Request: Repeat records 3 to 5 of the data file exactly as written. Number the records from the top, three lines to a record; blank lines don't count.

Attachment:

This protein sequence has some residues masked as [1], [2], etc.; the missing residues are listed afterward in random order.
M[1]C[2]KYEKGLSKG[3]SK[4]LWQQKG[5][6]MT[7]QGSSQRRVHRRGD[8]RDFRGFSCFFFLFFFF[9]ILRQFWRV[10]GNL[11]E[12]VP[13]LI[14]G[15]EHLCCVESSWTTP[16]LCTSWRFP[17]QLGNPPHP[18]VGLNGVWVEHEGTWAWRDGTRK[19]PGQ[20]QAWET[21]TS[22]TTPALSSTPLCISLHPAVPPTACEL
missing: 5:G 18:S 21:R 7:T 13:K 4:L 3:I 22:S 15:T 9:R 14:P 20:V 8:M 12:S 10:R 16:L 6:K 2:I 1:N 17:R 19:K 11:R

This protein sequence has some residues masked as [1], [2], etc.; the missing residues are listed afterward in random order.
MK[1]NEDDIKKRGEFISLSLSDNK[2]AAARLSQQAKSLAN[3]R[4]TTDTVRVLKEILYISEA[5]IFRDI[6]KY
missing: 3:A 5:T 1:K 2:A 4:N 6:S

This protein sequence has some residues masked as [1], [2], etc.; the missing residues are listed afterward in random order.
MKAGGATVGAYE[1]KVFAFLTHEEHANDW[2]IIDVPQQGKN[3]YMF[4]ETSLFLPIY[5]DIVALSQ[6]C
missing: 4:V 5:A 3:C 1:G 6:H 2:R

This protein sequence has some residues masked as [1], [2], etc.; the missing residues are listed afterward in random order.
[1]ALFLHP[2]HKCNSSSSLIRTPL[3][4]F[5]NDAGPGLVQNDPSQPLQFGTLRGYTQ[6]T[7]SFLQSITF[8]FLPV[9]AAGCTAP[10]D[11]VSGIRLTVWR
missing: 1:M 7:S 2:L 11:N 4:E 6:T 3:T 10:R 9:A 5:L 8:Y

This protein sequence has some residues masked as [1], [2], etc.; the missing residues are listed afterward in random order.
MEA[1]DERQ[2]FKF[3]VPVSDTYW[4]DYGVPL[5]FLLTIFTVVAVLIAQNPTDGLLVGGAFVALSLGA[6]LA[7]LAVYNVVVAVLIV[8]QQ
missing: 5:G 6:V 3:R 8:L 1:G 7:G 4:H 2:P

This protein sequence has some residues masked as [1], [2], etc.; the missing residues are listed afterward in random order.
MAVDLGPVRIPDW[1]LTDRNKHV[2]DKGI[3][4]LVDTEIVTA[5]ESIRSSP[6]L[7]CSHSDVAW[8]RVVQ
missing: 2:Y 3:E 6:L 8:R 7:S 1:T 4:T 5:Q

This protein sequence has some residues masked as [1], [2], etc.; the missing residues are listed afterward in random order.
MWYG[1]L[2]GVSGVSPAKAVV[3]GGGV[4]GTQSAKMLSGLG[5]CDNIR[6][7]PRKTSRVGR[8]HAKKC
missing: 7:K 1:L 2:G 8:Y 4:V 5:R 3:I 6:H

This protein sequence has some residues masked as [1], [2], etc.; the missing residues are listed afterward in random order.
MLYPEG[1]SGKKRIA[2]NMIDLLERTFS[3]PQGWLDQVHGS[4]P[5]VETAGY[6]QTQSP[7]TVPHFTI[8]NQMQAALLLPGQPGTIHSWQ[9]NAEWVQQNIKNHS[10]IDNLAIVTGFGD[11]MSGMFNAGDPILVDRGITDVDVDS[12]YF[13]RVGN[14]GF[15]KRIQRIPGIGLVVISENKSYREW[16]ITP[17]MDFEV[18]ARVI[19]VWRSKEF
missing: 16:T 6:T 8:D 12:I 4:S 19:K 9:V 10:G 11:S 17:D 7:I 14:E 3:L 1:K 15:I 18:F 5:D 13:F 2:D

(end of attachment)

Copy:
This protein sequence has some residues masked as [1], [2], etc.; the missing residues are listed afterward in random order.
MKAGGATVGAYE[1]KVFAFLTHEEHANDW[2]IIDVPQQGKN[3]YMF[4]ETSLFLPIY[5]DIVALSQ[6]C
missing: 4:V 5:A 3:C 1:G 6:H 2:R

This protein sequence has some residues masked as [1], [2], etc.; the missing residues are listed afterward in random order.
[1]ALFLHP[2]HKCNSSSSLIRTPL[3][4]F[5]NDAGPGLVQNDPSQPLQFGTLRGYTQ[6]T[7]SFLQSITF[8]FLPV[9]AAGCTAP[10]D[11]VSGIRLTVWR
missing: 1:M 7:S 2:L 11:N 4:E 6:T 3:T 10:R 9:A 5:L 8:Y

This protein sequence has some residues masked as [1], [2], etc.; the missing residues are listed afterward in random order.
MEA[1]DERQ[2]FKF[3]VPVSDTYW[4]DYGVPL[5]FLLTIFTVVAVLIAQNPTDGLLVGGAFVALSLGA[6]LA[7]LAVYNVVVAVLIV[8]QQ
missing: 5:G 6:V 3:R 8:L 1:G 7:G 4:H 2:P